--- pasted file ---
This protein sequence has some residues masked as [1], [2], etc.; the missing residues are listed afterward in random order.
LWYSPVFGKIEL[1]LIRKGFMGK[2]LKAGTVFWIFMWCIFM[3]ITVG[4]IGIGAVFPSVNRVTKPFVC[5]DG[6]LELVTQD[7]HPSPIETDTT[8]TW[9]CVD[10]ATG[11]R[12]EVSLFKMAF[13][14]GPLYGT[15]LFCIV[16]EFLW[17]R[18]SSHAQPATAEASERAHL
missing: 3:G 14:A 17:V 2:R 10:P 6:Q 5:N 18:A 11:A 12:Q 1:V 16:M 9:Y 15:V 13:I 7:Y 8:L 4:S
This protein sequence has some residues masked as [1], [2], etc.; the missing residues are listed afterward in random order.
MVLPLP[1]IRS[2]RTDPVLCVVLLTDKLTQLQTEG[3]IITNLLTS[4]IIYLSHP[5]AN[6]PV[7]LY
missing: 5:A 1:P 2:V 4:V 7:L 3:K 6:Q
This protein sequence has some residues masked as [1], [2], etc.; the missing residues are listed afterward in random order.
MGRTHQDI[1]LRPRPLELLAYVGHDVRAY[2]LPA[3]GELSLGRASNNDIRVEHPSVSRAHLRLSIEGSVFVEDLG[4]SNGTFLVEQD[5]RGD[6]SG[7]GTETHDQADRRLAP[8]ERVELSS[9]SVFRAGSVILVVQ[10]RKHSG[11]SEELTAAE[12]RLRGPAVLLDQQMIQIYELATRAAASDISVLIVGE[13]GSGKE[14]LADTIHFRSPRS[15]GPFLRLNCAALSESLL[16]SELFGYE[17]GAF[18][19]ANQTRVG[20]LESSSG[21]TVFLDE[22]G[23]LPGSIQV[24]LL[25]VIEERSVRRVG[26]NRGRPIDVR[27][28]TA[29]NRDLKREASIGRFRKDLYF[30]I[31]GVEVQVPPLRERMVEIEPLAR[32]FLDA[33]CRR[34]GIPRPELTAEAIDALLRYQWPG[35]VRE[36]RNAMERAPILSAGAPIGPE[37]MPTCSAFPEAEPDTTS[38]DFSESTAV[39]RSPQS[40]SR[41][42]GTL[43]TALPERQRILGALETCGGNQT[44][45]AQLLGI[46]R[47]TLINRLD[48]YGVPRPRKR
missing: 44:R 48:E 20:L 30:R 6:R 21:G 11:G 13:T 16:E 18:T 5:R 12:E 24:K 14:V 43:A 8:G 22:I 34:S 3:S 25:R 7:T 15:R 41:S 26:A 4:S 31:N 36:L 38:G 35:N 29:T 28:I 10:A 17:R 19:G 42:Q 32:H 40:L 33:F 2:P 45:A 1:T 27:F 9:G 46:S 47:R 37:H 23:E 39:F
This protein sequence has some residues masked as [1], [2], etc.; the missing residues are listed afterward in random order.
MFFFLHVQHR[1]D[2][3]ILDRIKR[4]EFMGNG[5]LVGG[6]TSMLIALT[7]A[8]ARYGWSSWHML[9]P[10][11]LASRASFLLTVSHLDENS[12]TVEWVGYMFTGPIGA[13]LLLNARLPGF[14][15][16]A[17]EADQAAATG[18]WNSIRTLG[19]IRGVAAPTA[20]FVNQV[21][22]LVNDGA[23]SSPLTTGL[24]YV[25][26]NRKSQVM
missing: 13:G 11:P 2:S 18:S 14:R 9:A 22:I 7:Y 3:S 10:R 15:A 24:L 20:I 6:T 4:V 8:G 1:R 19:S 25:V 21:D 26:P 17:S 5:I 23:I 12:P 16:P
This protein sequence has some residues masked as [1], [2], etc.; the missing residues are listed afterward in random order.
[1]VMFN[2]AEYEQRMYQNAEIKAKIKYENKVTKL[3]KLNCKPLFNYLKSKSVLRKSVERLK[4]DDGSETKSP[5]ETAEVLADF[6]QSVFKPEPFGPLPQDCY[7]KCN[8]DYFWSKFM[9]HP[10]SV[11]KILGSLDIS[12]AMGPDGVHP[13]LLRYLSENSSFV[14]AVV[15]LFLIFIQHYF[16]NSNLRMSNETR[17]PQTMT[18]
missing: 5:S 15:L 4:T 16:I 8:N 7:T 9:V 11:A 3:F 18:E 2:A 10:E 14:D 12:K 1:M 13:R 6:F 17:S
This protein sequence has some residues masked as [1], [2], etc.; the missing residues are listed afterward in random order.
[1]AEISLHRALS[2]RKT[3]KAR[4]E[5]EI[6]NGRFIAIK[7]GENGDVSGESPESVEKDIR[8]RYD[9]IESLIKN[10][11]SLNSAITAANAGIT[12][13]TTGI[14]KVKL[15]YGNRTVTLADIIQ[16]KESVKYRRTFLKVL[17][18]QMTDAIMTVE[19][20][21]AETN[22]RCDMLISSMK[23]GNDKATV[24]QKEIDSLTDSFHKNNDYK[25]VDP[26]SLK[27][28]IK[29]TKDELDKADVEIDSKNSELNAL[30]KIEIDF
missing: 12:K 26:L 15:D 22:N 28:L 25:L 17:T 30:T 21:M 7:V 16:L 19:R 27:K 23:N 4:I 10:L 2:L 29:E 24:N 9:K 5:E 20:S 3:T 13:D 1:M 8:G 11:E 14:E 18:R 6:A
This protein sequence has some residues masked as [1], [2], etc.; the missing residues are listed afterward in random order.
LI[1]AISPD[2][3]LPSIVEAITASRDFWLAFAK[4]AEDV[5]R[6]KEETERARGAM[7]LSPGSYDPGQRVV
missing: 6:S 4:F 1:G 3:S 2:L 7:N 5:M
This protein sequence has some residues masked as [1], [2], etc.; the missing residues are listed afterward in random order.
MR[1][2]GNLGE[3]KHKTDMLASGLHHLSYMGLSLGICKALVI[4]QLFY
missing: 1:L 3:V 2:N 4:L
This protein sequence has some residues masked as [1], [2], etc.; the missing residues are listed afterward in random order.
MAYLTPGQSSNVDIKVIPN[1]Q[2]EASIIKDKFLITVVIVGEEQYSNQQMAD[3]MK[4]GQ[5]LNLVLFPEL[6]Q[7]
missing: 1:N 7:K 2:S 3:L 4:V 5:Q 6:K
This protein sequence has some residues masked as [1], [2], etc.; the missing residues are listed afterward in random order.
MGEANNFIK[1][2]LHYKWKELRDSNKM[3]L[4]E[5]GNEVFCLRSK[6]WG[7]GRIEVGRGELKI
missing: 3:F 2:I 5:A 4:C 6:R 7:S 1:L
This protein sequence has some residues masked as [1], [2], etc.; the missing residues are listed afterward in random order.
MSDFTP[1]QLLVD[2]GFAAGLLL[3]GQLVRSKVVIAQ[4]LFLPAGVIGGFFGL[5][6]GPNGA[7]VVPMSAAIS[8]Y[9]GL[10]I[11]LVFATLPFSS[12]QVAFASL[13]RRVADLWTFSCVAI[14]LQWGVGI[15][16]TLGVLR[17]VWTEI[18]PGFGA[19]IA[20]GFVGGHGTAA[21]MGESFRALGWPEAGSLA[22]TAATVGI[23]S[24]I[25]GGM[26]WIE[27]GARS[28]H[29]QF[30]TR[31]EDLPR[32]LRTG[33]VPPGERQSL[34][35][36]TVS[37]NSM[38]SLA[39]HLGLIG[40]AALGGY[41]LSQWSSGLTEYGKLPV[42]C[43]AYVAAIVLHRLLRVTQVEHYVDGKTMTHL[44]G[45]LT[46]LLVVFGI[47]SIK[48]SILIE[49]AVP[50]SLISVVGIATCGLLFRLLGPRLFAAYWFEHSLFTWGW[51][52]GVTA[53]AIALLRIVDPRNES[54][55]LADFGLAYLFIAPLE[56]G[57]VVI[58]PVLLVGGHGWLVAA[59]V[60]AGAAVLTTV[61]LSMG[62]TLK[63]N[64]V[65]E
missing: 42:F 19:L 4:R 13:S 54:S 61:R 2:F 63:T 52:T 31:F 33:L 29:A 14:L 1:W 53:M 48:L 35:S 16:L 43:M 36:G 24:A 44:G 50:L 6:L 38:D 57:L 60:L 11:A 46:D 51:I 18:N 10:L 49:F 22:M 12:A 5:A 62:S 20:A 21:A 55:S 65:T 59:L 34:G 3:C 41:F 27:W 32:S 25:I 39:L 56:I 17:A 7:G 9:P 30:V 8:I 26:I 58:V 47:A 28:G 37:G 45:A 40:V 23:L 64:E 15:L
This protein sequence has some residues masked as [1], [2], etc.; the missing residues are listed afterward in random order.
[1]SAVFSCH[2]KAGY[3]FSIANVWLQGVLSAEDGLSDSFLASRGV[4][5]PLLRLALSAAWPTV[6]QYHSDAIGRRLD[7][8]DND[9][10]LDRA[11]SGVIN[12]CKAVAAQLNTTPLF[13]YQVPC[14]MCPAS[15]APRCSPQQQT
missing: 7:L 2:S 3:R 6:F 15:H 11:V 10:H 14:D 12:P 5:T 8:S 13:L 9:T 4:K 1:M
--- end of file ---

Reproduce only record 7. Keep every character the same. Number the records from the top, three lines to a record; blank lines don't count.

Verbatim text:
This protein sequence has some residues masked as [1], [2], etc.; the missing residues are listed afterward in random order.
LI[1]AISPD[2][3]LPSIVEAITASRDFWLAFAK[4]AEDV[5]R[6]KEETERARGAM[7]LSPGSYDPGQRVV
missing: 6:S 4:F 1:G 3:S 2:L 7:N 5:M